The newly discovered tracks are from creatures called nothosaurs, the top predators of the seas during the Triassic period, which lasted from 251 million to 199 million years ago. The findings settle a long-standing debate about how the ancient sea creatures swam, said study co-author Michael Benton, a paleontologist at the University of Bristol in England.

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June 13 2014

Scientists discover why Diplodocus did not put all her eggs in one basket


A team of scientists have suggested reasons why the largest dinosaurs ever to have walked the Earth produced smaller eggs than might be expected. One of the defining characteristics of the dinosaurs was their vast size, and the sauropods – a suborder of dinosaurs which includes the famous Diplodocus – were the largest of all.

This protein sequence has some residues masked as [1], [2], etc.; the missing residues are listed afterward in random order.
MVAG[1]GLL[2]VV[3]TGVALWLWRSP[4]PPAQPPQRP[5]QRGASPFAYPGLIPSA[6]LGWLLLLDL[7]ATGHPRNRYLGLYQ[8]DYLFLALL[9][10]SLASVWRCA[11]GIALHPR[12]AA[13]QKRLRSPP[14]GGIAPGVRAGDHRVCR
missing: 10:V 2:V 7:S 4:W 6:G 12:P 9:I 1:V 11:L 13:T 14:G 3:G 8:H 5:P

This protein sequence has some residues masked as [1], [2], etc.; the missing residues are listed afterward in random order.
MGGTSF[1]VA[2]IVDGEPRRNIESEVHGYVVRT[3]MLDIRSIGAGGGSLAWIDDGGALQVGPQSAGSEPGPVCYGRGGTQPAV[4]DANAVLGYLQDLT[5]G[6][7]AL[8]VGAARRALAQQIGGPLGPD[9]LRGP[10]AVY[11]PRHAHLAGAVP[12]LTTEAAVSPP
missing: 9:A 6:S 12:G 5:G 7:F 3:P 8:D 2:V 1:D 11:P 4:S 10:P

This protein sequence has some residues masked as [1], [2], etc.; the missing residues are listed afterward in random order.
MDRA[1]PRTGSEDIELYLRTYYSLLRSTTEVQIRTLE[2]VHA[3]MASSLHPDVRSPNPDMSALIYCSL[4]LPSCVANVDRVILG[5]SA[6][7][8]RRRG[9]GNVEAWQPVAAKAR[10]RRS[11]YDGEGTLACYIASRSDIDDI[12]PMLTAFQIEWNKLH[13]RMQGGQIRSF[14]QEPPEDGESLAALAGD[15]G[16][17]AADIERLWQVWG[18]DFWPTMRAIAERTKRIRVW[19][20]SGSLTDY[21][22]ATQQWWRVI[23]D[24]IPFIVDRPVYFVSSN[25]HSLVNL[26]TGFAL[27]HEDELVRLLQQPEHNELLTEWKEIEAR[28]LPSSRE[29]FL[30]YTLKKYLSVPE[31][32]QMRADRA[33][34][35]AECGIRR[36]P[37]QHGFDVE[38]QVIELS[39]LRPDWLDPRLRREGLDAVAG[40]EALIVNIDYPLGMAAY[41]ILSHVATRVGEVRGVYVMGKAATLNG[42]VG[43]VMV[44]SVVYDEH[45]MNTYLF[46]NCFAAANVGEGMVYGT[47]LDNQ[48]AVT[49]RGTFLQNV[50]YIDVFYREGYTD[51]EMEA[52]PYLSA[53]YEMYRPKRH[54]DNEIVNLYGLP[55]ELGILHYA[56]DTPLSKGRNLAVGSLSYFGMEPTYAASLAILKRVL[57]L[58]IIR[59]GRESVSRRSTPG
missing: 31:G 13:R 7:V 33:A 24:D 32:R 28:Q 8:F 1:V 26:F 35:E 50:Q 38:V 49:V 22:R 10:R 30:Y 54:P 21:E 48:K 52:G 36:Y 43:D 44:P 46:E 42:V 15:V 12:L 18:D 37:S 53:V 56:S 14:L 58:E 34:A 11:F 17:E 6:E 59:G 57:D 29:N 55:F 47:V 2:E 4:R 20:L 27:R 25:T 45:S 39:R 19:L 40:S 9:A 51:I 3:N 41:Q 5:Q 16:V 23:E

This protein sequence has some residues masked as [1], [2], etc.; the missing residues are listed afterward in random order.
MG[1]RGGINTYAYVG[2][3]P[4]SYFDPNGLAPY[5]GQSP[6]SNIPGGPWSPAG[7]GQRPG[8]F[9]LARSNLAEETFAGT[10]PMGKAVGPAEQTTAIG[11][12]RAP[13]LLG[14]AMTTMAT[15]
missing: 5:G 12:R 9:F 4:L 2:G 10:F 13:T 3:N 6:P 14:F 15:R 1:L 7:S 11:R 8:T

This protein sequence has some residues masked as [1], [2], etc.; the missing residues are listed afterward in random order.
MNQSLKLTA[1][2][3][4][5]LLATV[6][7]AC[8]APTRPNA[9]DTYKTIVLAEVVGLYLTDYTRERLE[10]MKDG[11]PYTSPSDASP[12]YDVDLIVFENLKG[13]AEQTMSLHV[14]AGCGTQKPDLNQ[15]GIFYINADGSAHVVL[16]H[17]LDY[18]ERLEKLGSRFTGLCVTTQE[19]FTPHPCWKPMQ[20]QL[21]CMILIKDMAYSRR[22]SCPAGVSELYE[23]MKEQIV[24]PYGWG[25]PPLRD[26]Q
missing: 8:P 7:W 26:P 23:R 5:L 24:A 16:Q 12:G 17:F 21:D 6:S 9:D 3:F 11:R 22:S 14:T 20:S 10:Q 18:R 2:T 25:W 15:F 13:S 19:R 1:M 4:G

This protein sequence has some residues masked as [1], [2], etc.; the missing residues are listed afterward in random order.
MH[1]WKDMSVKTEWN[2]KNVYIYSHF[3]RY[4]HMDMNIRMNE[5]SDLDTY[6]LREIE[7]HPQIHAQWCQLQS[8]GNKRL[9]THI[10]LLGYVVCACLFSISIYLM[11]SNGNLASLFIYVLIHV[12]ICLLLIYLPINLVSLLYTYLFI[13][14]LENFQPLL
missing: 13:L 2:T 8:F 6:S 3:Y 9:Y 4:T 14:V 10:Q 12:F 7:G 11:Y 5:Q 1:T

Yet scientists have been puzzled at the relatively small size of sauropod eggs. Both individual egg size and clutch size are smaller than might be expected for such enormous creatures, relative to modern egg-laying animals.

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June 13 2014

Parade of Creatures Colonized Land After Dinosaur Demise


The cataclysm that ended the Age of Dinosaurs not only drove land animals to migrate into the water, but also pushed aquatic creatures to colonize the land, a new study reveals.

The shifts between land and water in the animal kingdom are among the most pivotal in evolution. The most famous example is that of fish that made the switch from water to land — the first tetrapods, or four-legged animals, which gave rise to amphibians, reptiles, birds and mammals. Animals also moved from land to water — for example, the ancestors of seafaring whales appear to have been deerlike ungulates, or hoofed mammals.

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June 13 2014

The First Genital In An Animal Evolved From An Extra Pair Of Legs